Brilliant Failure Reviews

Brilliant Failure: Where The Wild Things Are (Spike Jonze, 2009)


Following the recent death of Maurice Sendak, Spike Jonze’ 2009 film of his seminal children’s book Where The Wild Things Are has been back in public discussion and consciousness and it’s proved a fascinating illustration of how death can shift commentary on works of art.

The film is still fresh in the memory and so are the reviews that greeted its release so it has been surprising to hear the film labeled ‘critically acclaimed’ in the press covering the death of the source text’s creator.

Is this remembrance akin to our memories of childhood? The common response of adults picking up Sendak’s book after a hiatus of years are remarks such as ‘oh, I thought it was longer’ or ‘I thought there were more words’. Jonze’ film was not regarded with critical acclaim on release. It was regarded with confusion and frustration. Critics across the spectrum wanted to love it and admired parts of it. Certain sequences, moments, the puppetry or Karen O’s incredible score. They also found parts awkward, irritating, slow, and too long or too meandering. Few reviews or aggregators stretched beyond a 7 out of 10, or 3 and a half stars to guide audiences (although Manohla Dargis in the NY Times truly loved and got the film) and the general consensus seemed to be that the film was ‘perfect, yet imperfect’. That sounds not only like a review of the film, but of childhood itself.

The film feels like childhood. It is loud and awkward and filled with moments that operate on a different timescale to adulthood. As our expectancy of how a film works becomes rationalized, as we get older, so does everything else. But childhood is irrational.

The film hangs on the belief that children can make sense of the world, can learn value, if they are given time to absorb life and imagine their way through its lessons. Max uses memory powerfully, remembering the words of his elders, reimagining them in the characters of the Wild Things, working out what has happened, and grappling with how he feels. The fact that the structure is abnormal is a criticism adults level at it. That structure and rhythm once felt natural to all of us.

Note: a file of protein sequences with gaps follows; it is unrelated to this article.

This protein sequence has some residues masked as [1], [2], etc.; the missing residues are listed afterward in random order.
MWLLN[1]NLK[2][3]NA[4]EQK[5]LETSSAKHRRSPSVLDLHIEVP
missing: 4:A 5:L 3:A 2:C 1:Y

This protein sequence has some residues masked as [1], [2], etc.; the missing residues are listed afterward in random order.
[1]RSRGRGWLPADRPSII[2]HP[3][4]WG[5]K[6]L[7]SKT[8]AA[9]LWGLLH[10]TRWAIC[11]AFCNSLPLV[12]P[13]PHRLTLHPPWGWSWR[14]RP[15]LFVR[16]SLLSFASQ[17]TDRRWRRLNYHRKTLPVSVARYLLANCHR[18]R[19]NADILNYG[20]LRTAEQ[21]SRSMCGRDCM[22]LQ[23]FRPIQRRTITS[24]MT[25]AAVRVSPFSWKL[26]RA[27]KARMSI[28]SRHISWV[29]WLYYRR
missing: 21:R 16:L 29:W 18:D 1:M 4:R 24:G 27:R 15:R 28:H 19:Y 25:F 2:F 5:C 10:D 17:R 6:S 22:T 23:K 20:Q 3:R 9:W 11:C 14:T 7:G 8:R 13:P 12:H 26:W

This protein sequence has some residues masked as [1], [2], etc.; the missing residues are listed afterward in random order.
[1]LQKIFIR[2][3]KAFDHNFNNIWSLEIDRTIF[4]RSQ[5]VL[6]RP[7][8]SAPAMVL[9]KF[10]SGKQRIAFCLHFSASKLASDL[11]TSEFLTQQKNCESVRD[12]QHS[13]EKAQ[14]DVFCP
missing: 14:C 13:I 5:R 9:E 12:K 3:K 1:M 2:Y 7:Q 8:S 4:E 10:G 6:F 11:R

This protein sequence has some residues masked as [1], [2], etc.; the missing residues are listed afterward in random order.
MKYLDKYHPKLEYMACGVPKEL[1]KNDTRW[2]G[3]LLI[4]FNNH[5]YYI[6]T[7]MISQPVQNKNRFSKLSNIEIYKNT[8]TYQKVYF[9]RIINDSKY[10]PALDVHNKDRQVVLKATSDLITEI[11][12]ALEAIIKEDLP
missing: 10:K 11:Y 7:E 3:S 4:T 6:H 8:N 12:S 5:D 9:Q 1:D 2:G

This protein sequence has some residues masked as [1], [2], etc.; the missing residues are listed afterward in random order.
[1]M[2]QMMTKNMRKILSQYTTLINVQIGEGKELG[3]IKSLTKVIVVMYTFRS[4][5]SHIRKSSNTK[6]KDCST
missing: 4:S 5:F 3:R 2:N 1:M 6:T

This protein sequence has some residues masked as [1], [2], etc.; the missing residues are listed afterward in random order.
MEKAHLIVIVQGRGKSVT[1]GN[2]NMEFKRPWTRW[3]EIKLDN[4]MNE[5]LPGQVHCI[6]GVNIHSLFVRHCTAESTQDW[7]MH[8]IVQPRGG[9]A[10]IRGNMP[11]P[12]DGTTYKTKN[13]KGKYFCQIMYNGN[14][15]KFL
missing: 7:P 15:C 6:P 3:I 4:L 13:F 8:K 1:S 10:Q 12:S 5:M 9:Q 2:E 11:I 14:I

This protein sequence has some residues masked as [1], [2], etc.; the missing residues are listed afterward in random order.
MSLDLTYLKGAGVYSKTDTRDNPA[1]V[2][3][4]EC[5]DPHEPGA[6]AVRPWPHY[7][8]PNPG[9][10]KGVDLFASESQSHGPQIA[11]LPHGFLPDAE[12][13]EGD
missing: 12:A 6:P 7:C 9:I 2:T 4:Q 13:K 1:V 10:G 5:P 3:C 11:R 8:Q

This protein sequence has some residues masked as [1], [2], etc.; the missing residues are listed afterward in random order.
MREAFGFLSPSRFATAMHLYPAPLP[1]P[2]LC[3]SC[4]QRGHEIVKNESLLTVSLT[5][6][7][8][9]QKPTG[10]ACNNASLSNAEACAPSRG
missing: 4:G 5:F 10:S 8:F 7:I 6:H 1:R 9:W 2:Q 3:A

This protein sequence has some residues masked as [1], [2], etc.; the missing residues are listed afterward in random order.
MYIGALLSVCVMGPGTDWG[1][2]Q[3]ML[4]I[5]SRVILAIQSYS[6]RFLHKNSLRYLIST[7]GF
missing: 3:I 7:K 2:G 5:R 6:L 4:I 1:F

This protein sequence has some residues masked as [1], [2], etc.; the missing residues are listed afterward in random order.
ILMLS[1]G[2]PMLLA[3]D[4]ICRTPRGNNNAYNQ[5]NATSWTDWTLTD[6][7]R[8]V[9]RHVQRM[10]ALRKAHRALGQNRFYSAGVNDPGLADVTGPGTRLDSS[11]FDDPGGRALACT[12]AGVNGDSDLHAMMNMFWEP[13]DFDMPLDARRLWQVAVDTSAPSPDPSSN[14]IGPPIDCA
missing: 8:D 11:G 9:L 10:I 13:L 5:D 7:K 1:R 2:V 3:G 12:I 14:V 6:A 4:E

Beyond emotional depth the film is a stunningly crafted cinematic spectacle. Beautifully shot, with amazing puppetry and voice performances. It is so full of love, and wonder, and is driven by a vision that believes in the power of the text at hand, fuelled by the belief of an elder. Jonze is clearly energized to experiment emotionally due to receiving Sendak’s blessing and indeed encouragement to make it. It is the blessing of a Father, to a son, saying go forth, create, have fun, do your thing. If on release it was misunderstood, death, the great leveler, has caused fonder memories of the experience to emerge. Like childhood. We remember the good bits, trying to block out the bits we didn’t like, or understand.

By Neil Fox

On a cinematic journey sparked by Martin Scorsese's Mean Streets, Neil Fox ( is an award-winning screenwriter whose short films, and feature debut ‘Wilderness’ (2017), have played to festival audiences around the globe. He is the co-founder and host of the leading film podcast The Cinematologists, the official podcast partner of the BFI national film seasons. He teaches Film at Falmouth University where he leads the Research & Innovation programme Pedagogy Futures and convenes the Sound/Image Cinema Lab. He lives in Cornwall with his wife, daughter and dog, and also writes for The Quietus, Little White Lies, Beneficial Shock and Directors Notes.

Leave a Reply

Your email address will not be published. Required fields are marked *